Starting with the Northwest Territory, "Congress would locate the nation's internal borders with the goal that all states should be created equal." Except when they weren't: "California violated the policy of equality among states because it could.... The United States needed California more than California needed the United States."

Jefferson feared that "[c]onsidering the American character in general, a state of such extent as one hundred and sixty thousand square miles [roughly the size of California] would soon crumble into little ones." Indeed, southern Spanish speaking California did try to break away from the northern portions of the state.

Other interesting points include:

Texas made a deal that it could divide itself into five separate states, but so far of course it hasn't chosen to do so.

Northern Idaho so narrow because the Continental Divide separates Montana and Idaho and because an eastern Idaho Territory politico named Sidney Edgerton "went to Washington with $2,000 in gold packed away." The $2,000 was spent, the border changed and Sidney Edgerton was made territorial governor of Montana.

Oklahoma's panhandle came from Texas to keep Texas beneath the Missouri Compromise line of 36 degrees 30 minutes north latitude; otherwise Texas would have had to free its slaves.

Western states were shaped by size: North and South Dakota, Washington, Wyoming, Colorado and Oregon are each seven degrees of longitude wide; Colorado, Wyoming and Montana are each four degrees of latitude high; and Iowa, Kansas, Nebraska and the Dakotas are three degrees high.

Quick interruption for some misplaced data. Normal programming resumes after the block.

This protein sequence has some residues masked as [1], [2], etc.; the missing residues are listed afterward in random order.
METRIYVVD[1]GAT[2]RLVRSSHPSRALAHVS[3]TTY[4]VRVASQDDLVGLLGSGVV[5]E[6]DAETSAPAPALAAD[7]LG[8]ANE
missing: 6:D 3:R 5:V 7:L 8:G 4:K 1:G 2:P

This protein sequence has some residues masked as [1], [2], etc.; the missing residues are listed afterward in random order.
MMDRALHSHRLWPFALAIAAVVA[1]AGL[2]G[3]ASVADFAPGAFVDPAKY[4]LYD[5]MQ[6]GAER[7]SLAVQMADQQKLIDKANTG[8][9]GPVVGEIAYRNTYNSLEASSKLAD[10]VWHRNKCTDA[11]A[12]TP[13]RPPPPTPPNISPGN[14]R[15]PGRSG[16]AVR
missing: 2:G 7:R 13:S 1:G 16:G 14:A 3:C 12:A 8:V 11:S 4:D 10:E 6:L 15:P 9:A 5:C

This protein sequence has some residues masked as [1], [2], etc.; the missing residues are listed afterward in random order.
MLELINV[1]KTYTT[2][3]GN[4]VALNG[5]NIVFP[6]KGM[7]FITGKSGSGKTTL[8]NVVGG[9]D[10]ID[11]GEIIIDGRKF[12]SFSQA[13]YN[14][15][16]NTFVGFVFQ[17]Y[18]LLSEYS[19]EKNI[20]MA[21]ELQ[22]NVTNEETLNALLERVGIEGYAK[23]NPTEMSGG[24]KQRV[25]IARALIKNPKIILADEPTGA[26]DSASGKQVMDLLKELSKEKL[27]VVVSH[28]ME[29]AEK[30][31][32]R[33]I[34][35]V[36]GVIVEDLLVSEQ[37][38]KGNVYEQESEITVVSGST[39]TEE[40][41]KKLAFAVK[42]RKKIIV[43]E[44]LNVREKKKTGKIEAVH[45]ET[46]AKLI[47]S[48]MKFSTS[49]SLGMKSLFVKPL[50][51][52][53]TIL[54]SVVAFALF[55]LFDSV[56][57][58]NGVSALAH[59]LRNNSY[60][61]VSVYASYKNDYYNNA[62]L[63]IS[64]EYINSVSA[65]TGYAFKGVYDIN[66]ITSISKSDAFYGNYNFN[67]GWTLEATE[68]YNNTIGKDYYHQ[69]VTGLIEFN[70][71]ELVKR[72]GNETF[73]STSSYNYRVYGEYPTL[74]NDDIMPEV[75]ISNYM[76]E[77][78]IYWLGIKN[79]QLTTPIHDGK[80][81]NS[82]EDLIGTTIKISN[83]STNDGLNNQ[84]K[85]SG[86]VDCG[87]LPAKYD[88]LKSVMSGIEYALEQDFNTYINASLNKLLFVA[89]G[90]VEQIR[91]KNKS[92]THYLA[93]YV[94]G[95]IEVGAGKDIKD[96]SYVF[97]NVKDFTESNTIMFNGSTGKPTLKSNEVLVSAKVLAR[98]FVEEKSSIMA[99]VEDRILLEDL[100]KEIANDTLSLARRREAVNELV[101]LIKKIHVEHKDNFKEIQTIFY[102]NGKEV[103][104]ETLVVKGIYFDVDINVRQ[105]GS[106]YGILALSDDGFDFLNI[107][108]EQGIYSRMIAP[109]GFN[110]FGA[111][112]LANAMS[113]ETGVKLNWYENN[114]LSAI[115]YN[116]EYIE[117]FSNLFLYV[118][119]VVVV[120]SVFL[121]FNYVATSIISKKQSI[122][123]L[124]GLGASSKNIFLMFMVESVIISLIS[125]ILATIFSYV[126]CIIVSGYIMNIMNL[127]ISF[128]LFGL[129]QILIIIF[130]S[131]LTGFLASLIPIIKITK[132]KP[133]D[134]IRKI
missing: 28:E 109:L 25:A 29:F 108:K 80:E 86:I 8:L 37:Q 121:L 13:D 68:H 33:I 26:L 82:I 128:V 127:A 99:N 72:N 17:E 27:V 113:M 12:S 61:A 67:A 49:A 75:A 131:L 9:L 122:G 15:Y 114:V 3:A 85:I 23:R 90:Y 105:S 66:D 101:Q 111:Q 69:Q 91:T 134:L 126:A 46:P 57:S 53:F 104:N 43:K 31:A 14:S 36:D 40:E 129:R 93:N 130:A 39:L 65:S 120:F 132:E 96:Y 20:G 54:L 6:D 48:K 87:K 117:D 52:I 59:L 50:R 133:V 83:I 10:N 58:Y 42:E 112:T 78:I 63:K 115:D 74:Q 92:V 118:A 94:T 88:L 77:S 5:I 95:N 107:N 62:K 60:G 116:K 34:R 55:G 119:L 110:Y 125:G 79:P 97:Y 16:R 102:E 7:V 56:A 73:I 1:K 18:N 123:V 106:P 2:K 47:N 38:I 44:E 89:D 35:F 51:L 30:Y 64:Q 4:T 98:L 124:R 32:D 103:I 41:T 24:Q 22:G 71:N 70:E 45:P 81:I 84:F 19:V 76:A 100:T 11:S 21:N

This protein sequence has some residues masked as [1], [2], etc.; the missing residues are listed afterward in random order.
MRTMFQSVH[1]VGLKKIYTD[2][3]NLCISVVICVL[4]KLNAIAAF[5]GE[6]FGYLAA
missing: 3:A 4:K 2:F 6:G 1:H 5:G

Exception: Oregon is taller than Washington because otherwise Seattle and Portland would have both been in Washington.

Utah has an L-shape so Wyoming could grow to seven-degrees and perhaps to reduce Mormon influences.

As mentioned earlier, Congress gave Michigan the Upper Peninsula to settle the Toledo War of 1835. There was human drama when Wisconsin lost Chicago; a delegation from the southern Wisconsin Territory arrived in Washington D.C. a day too late to protest being moved into Illinois.

Altogether, an interesting book -- I'll never look at the map of the United States in the same way again.

Journal Entry 3 by LastCavalier at Baltimore, Maryland USA on Friday, November 21, 2008

Released 11 yrs ago (11/22/2008 UTC) at Baltimore, Maryland USA



This book is being released at the Panera Bread in Baltimore, Maryland on occasion of the November meet-up of the local bookcrossing group "BCinDC." May this book continue its journey in good hands with fellow bookcrosser MaryZee.

Journal Entry 4 by crrcookie from Tecumseh, Oklahoma USA on Saturday, November 22, 2008
MaryZee didn't make it to Panera Bread but I did and I intercepted this book. I hope to read it soon and then pass it along to MaryZee at another meetup.